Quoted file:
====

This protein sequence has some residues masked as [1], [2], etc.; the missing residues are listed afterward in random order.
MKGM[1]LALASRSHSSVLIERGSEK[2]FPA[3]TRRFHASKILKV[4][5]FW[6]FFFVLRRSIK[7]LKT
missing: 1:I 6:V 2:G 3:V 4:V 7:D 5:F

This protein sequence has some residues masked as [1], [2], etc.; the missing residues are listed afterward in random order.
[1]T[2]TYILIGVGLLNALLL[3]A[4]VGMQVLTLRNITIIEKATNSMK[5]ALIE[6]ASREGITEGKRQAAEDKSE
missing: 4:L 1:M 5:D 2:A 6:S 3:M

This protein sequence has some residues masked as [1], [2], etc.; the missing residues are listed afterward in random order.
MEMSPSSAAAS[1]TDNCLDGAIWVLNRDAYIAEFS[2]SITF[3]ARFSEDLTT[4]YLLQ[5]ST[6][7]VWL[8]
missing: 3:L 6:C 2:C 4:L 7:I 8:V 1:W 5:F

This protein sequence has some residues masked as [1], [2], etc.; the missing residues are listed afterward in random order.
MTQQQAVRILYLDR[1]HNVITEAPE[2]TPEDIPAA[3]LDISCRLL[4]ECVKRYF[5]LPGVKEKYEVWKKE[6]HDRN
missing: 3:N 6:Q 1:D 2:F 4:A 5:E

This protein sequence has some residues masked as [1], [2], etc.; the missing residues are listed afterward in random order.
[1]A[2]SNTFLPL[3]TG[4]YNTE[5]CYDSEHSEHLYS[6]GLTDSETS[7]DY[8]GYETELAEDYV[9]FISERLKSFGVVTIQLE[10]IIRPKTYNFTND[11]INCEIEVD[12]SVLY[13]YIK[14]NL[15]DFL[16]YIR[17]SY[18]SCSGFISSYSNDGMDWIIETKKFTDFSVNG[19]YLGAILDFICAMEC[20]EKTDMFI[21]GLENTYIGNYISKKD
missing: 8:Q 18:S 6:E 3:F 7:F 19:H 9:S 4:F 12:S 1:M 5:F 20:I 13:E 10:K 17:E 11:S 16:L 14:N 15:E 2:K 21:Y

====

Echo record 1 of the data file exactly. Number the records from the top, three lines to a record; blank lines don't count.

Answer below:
This protein sequence has some residues masked as [1], [2], etc.; the missing residues are listed afterward in random order.
MKGM[1]LALASRSHSSVLIERGSEK[2]FPA[3]TRRFHASKILKV[4][5]FW[6]FFFVLRRSIK[7]LKT
missing: 1:I 6:V 2:G 3:V 4:V 7:D 5:F